British Muslims's Happy video attacked as 'sinful'

The four-minute clip by Honesty Policy has had more than 300,000 hits on YouTube
Church of England-raised Michael Williams describes the unexpected joys in learning about his family's Jewish faith

Michael Williams: Do as I do, not as I pray

Church of England-raised Williams describes the unexpected joys in learning about his family's Jewish faith
A History of the First World War in 100 moments: A visit to the Front Line by the Prime Minister's wife

A History of the First World War in 100 moments

A visit to the Front Line by the Prime Minister's wife
Comedian Jenny Collier: 'Sexism I experienced on stand-up circuit should be extinct'

Jenny Collier: 'Sexism on stand-up circuit should be extinct'

The comedian's appearance at a show on the eve of International Women's Day was cancelled because they had "too many women" on the bill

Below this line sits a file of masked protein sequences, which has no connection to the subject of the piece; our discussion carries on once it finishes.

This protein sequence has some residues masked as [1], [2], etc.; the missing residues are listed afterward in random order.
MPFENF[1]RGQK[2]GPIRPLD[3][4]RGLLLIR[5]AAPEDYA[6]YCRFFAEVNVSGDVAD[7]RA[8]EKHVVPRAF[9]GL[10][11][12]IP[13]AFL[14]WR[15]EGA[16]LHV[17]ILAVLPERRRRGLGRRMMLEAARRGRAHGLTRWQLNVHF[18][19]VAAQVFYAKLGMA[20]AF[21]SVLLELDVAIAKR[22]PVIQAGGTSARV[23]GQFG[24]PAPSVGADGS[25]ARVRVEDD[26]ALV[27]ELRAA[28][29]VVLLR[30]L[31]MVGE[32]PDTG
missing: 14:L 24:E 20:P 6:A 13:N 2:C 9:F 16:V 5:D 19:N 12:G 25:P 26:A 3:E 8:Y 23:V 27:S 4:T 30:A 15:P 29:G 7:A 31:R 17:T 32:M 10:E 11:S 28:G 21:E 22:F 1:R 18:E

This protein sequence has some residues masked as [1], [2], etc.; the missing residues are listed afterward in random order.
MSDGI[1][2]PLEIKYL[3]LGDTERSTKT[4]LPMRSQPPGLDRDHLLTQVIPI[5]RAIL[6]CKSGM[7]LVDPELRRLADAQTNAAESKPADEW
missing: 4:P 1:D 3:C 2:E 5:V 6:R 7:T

Cannes Film Festival: Ken Loach and Mike Leigh to fight it out for the Palme d'Or

Cannes Film Festival

Ken Loach and Mike Leigh to fight it out for the Palme d'Or
The concept album makes surprise top ten return with neolithic opus from Jethro Tull's Ian Anderson

The concept album makes surprise top ten return

Neolithic opus from Jethro Tull's Ian Anderson is unexpected success
Lichen is the surprise new ingredient on fine-dining menus, thanks to our love of Scandinavian and Indian cuisines

Lichen is surprise new ingredient on fine-dining menus

Emily Jupp discovers how it can give a unique, smoky flavour to our cooking
10 best baking books

10 best baking books